I first encountered Rielly three years back when he released the remarkable album Love Potions and Snake Oil. That set was amazing. This one, more so by a factor of Tony Joe White.

Who is D.B. Rielly? Hell if I know—he doesn’t tour northern Canada too often. His website bio reads, in full:
“D.B. Rielly was born in the hearts and minds of lonely widows. He was raised by traveling vacuum cleaner salesmen and fed a strict diet of Cream of Wheat and Gilligan’s Island until, at the age of three, he was sent off to receive his education at the I Don’t Like Your Attitude, Young Man, Academy of Discipline.

Decades later, realizing he’d never be able to snatch the pebble from anyone’s hand, they “graduated” him. D.B. was unprepared for a world full of choices, opportunity, reality TV, and boy bands, so he wandered—clutching tightly to the only memory he had left: the sound of a Hoover Deluxe 700. It’s no surprise that he gravitated toward the accordion—and is shunned by music-lovers everywhere.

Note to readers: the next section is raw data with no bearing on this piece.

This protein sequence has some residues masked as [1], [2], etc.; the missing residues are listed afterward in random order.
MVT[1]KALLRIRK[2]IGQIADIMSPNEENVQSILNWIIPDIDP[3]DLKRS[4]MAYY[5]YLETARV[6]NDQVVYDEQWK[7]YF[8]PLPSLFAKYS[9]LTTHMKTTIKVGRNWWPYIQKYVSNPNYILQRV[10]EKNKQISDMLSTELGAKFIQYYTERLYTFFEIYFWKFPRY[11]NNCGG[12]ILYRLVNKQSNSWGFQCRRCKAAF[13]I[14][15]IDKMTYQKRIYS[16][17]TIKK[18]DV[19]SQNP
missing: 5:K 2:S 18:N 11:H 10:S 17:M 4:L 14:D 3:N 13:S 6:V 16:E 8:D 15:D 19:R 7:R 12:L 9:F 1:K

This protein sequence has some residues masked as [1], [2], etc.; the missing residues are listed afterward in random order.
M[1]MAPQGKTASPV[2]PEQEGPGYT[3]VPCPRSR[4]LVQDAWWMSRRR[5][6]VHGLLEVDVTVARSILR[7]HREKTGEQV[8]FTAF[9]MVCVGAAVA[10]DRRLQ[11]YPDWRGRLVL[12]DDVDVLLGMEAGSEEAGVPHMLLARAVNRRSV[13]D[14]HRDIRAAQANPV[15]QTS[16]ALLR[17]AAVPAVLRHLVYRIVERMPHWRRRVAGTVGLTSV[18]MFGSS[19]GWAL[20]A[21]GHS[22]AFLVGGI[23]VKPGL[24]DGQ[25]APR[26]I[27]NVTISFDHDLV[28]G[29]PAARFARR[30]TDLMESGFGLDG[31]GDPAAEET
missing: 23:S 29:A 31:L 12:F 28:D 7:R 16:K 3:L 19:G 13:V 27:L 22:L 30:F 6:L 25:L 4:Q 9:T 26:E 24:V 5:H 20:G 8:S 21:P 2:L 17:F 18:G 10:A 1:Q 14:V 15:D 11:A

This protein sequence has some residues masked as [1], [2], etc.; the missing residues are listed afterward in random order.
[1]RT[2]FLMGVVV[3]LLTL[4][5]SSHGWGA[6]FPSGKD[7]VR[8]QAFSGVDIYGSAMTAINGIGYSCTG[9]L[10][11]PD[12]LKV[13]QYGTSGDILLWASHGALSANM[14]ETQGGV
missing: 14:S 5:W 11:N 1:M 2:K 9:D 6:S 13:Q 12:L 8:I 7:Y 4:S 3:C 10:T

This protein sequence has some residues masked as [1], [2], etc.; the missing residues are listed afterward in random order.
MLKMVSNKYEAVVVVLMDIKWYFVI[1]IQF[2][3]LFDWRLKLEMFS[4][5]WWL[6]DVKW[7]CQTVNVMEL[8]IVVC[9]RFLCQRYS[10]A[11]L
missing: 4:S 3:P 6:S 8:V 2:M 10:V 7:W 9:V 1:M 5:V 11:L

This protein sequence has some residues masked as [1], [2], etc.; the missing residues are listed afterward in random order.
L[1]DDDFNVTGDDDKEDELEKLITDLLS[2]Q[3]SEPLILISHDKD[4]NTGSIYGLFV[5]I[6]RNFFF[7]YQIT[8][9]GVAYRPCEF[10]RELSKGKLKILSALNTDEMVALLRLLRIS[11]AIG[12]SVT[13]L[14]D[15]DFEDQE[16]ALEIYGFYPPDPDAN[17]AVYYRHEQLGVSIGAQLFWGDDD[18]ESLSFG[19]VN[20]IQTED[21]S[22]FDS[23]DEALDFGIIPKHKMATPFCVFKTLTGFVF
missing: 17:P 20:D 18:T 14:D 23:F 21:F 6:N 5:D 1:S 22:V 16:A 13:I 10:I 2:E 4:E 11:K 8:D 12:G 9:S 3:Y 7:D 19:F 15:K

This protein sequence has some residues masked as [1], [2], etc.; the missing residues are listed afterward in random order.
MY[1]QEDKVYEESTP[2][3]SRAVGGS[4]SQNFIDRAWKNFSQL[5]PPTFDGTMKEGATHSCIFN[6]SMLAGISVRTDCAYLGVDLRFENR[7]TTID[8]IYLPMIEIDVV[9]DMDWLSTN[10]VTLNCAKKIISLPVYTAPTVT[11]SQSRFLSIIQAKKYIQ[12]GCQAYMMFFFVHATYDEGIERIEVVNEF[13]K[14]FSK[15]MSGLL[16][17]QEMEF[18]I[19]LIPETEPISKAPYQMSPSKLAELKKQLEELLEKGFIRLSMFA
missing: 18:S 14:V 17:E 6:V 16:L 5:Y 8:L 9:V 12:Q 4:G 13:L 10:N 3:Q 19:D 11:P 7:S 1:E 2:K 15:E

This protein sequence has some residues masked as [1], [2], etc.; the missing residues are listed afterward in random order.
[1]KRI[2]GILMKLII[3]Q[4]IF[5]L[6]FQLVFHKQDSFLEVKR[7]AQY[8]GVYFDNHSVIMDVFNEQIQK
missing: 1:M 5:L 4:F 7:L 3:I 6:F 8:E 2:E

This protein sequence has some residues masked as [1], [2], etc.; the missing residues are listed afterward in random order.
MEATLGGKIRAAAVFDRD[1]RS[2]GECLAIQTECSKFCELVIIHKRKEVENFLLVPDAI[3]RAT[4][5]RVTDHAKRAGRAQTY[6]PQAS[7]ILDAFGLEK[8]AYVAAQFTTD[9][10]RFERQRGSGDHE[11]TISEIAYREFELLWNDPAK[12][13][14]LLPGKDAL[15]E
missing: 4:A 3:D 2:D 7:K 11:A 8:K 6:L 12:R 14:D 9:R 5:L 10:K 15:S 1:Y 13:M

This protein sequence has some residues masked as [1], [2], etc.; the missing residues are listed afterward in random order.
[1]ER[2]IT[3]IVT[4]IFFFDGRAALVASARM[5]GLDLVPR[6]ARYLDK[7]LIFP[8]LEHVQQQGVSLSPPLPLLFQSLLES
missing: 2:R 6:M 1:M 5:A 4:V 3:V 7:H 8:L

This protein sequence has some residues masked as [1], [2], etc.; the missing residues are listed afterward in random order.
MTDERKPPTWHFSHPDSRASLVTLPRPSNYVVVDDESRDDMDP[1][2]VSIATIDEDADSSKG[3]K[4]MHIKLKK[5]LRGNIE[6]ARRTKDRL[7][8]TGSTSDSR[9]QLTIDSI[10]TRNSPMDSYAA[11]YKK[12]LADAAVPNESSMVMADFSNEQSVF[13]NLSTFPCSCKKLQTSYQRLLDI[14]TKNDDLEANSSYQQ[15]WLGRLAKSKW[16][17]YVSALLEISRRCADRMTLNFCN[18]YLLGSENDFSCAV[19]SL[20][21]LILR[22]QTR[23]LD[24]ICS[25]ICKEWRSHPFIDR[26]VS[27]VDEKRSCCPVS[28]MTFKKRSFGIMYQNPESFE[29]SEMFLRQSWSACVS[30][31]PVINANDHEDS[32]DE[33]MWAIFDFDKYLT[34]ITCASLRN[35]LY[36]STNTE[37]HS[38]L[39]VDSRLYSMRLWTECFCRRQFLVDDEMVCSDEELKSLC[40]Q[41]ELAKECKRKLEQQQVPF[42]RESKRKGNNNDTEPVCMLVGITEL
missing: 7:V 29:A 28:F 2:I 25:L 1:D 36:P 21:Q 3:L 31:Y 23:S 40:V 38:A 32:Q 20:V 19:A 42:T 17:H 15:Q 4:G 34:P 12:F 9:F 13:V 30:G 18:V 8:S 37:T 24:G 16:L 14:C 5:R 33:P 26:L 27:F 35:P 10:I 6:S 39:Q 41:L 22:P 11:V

So back on the road he goes. You may spot him hitching a ride somewhere, anywhere you’re headed is fine. You may spot him in a deserted diner trying to look up the waitress’ skirt. But one thing is certain: “wherever dogs are howling and little children are holding their ears, you’ll find D.B. Rielly and his squeezebox.”

In other words, I wish he was my dad.

Rielly brings to mind several disparate artists of greater renown, and is none the worse for these comparisons. “Moving Mountains” sounds like something Paul Birch might have recorded a decade ago on his brilliant Last of My Kind, and “Wrapped Around Your Little Finger” is a funky little Louisiana-influenced country tune that reminds me of Dwight. Bobby Charles’ bluesy essence find second life within Rielly’s hopeful “It’s Gonna Be Me.” The female protagonist in the lively “Roadrunner” is the one D. B. won’t let get away; the restraining order is in the mail.
Two solo numbers, “Come Hell or High Water” and “Your Doggin’ Fool,” serve as highlights. With multi-tracking, Rielly weaves guitar, accordion, percussion, and banjo into interesting and dense musical tapestries, revealing his individuality while embracing the music of his roots. Really, there isn’t a down moment within Cross My Heart + Hope to Die‘s all too few 35 minutes.